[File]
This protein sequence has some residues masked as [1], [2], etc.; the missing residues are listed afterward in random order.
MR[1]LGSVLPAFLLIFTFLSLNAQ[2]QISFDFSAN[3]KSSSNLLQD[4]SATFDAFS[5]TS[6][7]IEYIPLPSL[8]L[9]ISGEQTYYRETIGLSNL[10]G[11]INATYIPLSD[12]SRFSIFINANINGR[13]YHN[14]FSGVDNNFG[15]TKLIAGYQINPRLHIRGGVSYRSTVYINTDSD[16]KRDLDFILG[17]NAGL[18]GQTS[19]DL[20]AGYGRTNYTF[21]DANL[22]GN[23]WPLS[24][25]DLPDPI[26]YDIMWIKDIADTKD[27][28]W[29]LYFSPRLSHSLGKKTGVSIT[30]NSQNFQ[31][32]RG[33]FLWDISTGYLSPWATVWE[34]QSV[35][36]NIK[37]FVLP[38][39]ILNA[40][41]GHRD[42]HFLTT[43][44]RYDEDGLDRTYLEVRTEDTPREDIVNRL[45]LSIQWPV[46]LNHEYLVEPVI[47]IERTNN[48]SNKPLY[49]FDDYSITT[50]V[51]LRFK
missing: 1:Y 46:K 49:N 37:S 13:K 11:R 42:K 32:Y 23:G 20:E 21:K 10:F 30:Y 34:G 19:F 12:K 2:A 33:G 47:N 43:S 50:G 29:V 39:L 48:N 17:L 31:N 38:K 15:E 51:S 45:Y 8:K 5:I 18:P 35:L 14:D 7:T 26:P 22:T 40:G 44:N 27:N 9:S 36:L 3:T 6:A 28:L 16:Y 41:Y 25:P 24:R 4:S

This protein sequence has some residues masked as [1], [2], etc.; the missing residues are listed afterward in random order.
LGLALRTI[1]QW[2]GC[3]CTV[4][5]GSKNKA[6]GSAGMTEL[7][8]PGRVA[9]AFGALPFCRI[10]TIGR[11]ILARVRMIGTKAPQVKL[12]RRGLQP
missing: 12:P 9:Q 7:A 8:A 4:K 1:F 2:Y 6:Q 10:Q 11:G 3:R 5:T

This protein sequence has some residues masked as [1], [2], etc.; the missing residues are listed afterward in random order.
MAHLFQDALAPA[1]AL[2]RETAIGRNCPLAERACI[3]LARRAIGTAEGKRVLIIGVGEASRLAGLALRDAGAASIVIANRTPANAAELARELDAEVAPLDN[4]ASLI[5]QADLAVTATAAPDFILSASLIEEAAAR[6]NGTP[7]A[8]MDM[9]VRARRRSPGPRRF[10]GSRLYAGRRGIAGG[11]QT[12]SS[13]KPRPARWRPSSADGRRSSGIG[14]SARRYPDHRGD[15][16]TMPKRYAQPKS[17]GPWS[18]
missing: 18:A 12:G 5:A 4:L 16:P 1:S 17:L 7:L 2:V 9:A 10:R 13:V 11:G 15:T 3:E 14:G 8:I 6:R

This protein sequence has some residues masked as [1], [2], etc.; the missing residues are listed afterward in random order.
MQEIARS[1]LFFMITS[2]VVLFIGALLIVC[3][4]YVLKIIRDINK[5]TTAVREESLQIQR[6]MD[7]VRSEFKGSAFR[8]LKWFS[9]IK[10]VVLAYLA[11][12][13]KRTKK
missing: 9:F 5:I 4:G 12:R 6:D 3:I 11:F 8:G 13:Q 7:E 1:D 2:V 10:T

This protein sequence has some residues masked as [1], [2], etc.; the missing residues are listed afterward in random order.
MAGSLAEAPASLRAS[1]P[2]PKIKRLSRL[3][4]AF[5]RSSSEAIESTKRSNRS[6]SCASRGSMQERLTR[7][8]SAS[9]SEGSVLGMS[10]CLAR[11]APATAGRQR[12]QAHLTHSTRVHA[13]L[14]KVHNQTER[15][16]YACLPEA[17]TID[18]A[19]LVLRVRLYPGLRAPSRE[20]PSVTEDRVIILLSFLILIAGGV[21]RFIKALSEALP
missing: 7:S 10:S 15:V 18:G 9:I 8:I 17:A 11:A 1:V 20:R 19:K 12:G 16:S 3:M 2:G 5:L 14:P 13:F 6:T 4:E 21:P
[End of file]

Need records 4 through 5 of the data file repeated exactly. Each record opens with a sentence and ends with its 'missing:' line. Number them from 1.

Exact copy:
This protein sequence has some residues masked as [1], [2], etc.; the missing residues are listed afterward in random order.
MQEIARS[1]LFFMITS[2]VVLFIGALLIVC[3][4]YVLKIIRDINK[5]TTAVREESLQIQR[6]MD[7]VRSEFKGSAFR[8]LKWFS[9]IK[10]VVLAYLA[11][12][13]KRTKK
missing: 9:F 5:I 4:G 12:R 6:D 3:I 11:F 8:G 13:Q 7:E 1:D 2:V 10:T

This protein sequence has some residues masked as [1], [2], etc.; the missing residues are listed afterward in random order.
MAGSLAEAPASLRAS[1]P[2]PKIKRLSRL[3][4]AF[5]RSSSEAIESTKRSNRS[6]SCASRGSMQERLTR[7][8]SAS[9]SEGSVLGMS[10]CLAR[11]APATAGRQR[12]QAHLTHSTRVHA[13]L[14]KVHNQTER[15][16]YACLPEA[17]TID[18]A[19]LVLRVRLYPGLRAPSRE[20]PSVTEDRVIILLSFLILIAGGV[21]RFIKALSEALP
missing: 7:S 10:S 15:V 18:G 9:I 8:I 17:A 11:A 1:V 20:R 19:K 12:G 16:S 3:M 2:G 5:L 14:P 13:F 6:T 4:E 21:P